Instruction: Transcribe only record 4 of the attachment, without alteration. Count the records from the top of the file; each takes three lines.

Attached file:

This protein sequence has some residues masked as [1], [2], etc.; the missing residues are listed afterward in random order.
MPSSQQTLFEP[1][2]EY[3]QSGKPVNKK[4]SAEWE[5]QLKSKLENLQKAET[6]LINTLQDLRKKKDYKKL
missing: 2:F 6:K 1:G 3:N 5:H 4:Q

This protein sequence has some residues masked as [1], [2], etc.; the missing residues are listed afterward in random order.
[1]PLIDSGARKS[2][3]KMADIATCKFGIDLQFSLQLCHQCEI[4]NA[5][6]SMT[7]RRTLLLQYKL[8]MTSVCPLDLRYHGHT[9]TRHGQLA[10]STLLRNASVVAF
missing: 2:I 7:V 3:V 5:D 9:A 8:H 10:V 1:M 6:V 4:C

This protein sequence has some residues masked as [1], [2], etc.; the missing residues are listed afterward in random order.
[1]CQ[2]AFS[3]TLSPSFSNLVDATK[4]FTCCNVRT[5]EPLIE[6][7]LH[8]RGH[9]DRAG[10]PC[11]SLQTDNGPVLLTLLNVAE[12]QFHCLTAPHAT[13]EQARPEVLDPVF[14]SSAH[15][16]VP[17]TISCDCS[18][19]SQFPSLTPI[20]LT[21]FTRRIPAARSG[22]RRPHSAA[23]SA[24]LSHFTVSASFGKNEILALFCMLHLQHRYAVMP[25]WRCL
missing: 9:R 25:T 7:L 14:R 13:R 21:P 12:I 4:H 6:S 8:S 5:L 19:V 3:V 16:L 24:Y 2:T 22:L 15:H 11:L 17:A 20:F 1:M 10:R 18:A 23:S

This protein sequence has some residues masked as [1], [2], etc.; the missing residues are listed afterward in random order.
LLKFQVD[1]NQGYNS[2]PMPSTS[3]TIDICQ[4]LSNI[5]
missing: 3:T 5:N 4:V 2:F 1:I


This protein sequence has some residues masked as [1], [2], etc.; the missing residues are listed afterward in random order.
LLKFQVD[1]NQGYNS[2]PMPSTS[3]TIDICQ[4]LSNI[5]
missing: 3:T 5:N 4:V 2:F 1:I